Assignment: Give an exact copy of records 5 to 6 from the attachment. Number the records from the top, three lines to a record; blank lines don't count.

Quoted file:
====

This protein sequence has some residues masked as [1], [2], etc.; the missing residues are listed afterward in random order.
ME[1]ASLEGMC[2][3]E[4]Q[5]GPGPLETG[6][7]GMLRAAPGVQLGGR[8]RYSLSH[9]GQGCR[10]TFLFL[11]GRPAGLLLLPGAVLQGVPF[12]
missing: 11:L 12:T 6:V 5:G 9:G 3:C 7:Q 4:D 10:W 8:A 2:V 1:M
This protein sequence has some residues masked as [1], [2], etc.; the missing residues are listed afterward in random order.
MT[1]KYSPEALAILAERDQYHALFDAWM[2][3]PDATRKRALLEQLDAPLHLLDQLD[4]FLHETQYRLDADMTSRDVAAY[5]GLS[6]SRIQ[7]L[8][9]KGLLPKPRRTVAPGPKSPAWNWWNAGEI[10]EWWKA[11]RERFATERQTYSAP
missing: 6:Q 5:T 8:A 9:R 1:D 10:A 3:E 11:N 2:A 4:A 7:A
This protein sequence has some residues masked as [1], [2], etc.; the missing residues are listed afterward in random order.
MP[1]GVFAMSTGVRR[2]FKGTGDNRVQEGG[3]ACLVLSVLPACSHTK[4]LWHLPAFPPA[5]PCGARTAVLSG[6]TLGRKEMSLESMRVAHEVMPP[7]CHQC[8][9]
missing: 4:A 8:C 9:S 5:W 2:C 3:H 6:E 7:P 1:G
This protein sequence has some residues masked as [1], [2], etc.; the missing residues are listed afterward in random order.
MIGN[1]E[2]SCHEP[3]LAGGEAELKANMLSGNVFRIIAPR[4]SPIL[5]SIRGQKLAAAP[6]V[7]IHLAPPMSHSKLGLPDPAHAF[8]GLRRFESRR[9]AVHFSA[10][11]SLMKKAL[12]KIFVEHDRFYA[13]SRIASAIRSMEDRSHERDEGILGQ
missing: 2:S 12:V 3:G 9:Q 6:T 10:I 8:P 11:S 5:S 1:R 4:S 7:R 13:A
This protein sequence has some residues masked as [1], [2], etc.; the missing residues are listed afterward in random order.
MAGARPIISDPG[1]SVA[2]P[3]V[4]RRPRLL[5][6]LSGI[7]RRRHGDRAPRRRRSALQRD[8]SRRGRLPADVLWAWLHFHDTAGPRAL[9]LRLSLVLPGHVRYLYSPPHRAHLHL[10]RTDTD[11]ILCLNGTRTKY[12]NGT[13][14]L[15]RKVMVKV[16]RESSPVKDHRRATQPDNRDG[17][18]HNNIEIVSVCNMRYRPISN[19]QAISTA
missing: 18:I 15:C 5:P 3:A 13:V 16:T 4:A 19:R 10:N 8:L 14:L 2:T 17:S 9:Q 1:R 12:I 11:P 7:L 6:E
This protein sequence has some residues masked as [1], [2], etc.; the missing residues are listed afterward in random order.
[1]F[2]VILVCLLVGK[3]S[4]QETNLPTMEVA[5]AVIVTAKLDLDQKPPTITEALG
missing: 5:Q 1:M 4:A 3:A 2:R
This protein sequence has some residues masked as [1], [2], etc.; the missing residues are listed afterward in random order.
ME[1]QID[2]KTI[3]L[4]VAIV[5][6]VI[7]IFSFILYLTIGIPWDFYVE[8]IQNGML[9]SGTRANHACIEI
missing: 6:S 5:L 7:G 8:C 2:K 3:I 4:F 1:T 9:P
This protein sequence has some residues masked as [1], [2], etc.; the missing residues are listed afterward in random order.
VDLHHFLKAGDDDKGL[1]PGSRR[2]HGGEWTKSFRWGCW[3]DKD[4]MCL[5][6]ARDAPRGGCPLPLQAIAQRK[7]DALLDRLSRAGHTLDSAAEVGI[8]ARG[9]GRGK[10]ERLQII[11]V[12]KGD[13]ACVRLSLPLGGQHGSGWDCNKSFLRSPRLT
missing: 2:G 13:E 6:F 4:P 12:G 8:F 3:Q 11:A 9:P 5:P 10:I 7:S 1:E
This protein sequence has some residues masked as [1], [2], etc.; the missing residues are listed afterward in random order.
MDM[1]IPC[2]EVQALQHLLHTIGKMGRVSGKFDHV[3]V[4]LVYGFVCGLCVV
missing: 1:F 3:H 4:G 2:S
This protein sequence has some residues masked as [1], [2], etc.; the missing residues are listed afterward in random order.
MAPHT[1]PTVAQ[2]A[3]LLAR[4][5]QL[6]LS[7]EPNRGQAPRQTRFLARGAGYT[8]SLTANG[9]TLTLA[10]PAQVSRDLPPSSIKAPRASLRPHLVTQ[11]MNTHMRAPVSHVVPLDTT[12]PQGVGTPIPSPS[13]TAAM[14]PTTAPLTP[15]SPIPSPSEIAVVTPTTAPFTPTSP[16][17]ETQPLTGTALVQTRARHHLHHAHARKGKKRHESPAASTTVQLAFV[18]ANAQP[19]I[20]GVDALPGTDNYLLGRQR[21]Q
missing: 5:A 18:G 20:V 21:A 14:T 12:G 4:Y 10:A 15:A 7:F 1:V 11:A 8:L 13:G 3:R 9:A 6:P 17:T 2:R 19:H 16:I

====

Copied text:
This protein sequence has some residues masked as [1], [2], etc.; the missing residues are listed afterward in random order.
MAGARPIISDPG[1]SVA[2]P[3]V[4]RRPRLL[5][6]LSGI[7]RRRHGDRAPRRRRSALQRD[8]SRRGRLPADVLWAWLHFHDTAGPRAL[9]LRLSLVLPGHVRYLYSPPHRAHLHL[10]RTDTD[11]ILCLNGTRTKY[12]NGT[13][14]L[15]RKVMVKV[16]RESSPVKDHRRATQPDNRDG[17][18]HNNIEIVSVCNMRYRPISN[19]QAISTA
missing: 18:I 15:C 5:P 3:A 13:V 16:T 4:A 19:R 10:N 8:L 14:L 2:T 17:S 9:Q 1:R 12:I 11:P 7:L 6:E
This protein sequence has some residues masked as [1], [2], etc.; the missing residues are listed afterward in random order.
[1]F[2]VILVCLLVGK[3]S[4]QETNLPTMEVA[5]AVIVTAKLDLDQKPPTITEALG
missing: 5:Q 1:M 4:A 3:A 2:R